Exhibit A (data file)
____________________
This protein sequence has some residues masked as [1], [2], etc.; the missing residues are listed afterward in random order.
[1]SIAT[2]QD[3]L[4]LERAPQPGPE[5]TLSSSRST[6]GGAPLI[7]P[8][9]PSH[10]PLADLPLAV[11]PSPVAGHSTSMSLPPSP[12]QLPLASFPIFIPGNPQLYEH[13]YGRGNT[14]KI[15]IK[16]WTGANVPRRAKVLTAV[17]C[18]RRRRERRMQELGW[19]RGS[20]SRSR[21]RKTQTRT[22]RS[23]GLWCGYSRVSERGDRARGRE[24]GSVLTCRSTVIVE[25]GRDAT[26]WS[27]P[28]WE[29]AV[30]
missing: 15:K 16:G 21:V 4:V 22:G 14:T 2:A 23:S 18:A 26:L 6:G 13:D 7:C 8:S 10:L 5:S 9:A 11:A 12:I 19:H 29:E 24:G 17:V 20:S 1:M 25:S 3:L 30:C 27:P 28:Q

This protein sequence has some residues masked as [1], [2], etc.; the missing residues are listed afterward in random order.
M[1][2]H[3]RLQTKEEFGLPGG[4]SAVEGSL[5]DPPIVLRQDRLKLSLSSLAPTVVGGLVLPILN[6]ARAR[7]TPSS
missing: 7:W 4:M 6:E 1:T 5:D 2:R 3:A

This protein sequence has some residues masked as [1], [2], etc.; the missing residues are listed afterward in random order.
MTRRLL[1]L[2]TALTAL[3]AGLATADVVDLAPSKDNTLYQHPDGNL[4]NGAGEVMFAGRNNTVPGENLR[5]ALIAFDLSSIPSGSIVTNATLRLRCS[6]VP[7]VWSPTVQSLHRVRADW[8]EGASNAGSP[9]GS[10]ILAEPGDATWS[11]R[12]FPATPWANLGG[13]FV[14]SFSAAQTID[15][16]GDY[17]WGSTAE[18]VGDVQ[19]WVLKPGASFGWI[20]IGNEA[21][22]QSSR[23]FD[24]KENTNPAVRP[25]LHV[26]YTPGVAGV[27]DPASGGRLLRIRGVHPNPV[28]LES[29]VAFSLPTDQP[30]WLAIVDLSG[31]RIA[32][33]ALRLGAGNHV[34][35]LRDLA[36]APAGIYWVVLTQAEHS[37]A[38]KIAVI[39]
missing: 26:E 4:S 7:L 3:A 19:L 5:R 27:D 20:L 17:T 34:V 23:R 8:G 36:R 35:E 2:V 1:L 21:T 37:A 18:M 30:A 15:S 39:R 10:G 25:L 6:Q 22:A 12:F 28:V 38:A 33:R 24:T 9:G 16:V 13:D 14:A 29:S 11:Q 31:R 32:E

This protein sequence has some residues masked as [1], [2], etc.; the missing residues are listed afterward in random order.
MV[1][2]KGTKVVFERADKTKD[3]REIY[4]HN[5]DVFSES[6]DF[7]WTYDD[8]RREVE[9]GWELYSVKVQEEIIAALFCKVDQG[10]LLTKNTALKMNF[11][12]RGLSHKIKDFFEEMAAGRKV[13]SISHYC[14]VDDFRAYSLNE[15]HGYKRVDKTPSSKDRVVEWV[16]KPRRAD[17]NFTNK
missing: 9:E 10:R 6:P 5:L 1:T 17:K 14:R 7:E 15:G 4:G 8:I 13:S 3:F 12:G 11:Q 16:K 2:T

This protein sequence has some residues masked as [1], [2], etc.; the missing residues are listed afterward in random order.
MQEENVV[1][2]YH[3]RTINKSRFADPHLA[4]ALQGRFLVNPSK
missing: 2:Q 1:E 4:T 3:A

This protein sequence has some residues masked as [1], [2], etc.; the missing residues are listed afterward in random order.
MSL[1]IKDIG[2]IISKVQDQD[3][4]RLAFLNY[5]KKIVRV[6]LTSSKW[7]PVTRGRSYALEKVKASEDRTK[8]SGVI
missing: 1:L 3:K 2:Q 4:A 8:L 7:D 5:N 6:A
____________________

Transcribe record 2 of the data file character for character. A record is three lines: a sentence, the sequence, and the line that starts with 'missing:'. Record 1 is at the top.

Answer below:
This protein sequence has some residues masked as [1], [2], etc.; the missing residues are listed afterward in random order.
M[1][2]H[3]RLQTKEEFGLPGG[4]SAVEGSL[5]DPPIVLRQDRLKLSLSSLAPTVVGGLVLPILN[6]ARAR[7]TPSS
missing: 7:W 4:M 6:E 1:T 5:D 2:R 3:A